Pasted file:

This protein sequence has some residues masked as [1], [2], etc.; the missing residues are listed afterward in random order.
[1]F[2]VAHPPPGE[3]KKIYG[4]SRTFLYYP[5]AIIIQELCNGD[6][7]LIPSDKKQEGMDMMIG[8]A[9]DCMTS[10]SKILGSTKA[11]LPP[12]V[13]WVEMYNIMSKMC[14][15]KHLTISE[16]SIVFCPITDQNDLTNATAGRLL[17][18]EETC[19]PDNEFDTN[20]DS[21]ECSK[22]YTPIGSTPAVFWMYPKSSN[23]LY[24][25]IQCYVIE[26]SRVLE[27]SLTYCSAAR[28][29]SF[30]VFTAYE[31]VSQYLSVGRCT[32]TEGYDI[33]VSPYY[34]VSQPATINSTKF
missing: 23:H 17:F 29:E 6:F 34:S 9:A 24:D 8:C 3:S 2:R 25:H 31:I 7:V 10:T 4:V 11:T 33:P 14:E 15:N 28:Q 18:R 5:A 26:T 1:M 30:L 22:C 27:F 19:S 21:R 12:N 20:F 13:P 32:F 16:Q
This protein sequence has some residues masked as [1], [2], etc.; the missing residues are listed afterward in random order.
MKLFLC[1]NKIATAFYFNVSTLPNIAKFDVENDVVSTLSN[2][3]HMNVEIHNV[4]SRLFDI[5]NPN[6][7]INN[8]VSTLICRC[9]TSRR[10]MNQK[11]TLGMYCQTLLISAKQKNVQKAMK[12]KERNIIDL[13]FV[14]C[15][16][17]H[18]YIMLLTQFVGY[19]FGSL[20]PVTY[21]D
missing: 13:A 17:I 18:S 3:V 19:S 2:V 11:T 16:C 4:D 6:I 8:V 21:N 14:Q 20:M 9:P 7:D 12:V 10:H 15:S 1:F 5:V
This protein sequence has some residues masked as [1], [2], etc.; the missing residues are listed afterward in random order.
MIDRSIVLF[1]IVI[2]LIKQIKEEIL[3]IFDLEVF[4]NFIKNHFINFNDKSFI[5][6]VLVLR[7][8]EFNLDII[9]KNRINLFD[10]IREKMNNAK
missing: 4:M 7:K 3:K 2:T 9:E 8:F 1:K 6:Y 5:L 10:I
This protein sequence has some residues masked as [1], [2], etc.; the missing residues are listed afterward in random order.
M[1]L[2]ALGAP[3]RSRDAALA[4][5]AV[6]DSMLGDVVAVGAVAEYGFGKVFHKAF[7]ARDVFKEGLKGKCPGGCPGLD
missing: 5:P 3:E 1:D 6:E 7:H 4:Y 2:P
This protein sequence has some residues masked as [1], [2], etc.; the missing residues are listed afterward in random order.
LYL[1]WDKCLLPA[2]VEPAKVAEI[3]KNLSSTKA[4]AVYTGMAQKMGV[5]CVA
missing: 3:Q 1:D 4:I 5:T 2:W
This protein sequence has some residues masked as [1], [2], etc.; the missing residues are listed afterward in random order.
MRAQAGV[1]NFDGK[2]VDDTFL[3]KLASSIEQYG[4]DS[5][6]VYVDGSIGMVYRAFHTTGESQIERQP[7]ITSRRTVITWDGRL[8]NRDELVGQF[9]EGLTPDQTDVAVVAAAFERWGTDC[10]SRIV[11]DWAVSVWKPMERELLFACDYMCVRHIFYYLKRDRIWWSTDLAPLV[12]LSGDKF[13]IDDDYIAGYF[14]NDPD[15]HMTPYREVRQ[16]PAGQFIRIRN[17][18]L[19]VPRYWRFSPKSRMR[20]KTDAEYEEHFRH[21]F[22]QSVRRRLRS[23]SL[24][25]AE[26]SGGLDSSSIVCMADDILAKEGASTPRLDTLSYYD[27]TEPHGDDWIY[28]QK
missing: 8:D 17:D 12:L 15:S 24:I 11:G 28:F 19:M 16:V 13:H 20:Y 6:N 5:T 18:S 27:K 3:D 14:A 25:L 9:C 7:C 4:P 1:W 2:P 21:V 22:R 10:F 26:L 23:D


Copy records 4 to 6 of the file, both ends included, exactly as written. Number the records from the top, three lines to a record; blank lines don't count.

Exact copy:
This protein sequence has some residues masked as [1], [2], etc.; the missing residues are listed afterward in random order.
M[1]L[2]ALGAP[3]RSRDAALA[4][5]AV[6]DSMLGDVVAVGAVAEYGFGKVFHKAF[7]ARDVFKEGLKGKCPGGCPGLD
missing: 5:P 3:E 1:D 6:E 7:H 4:Y 2:P
This protein sequence has some residues masked as [1], [2], etc.; the missing residues are listed afterward in random order.
LYL[1]WDKCLLPA[2]VEPAKVAEI[3]KNLSSTKA[4]AVYTGMAQKMGV[5]CVA
missing: 3:Q 1:D 4:I 5:T 2:W
This protein sequence has some residues masked as [1], [2], etc.; the missing residues are listed afterward in random order.
MRAQAGV[1]NFDGK[2]VDDTFL[3]KLASSIEQYG[4]DS[5][6]VYVDGSIGMVYRAFHTTGESQIERQP[7]ITSRRTVITWDGRL[8]NRDELVGQF[9]EGLTPDQTDVAVVAAAFERWGTDC[10]SRIV[11]DWAVSVWKPMERELLFACDYMCVRHIFYYLKRDRIWWSTDLAPLV[12]LSGDKF[13]IDDDYIAGYF[14]NDPD[15]HMTPYREVRQ[16]PAGQFIRIRN[17][18]L[19]VPRYWRFSPKSRMR[20]KTDAEYEEHFRH[21]F[22]QSVRRRLRS[23]SL[24][25]AE[26]SGGLDSSSIVCMADDILAKEGASTPRLDTLSYYD[27]TEPHGDDWIY[28]QK
missing: 8:D 17:D 12:L 15:S 24:I 11:G 28:F 19:M 16:V 13:H 20:Y 6:N 5:T 18:S 27:K 3:D 14:A 25:L 9:C 7:C 4:P 1:W 2:P 21:V 22:R 10:F 26:L 23:D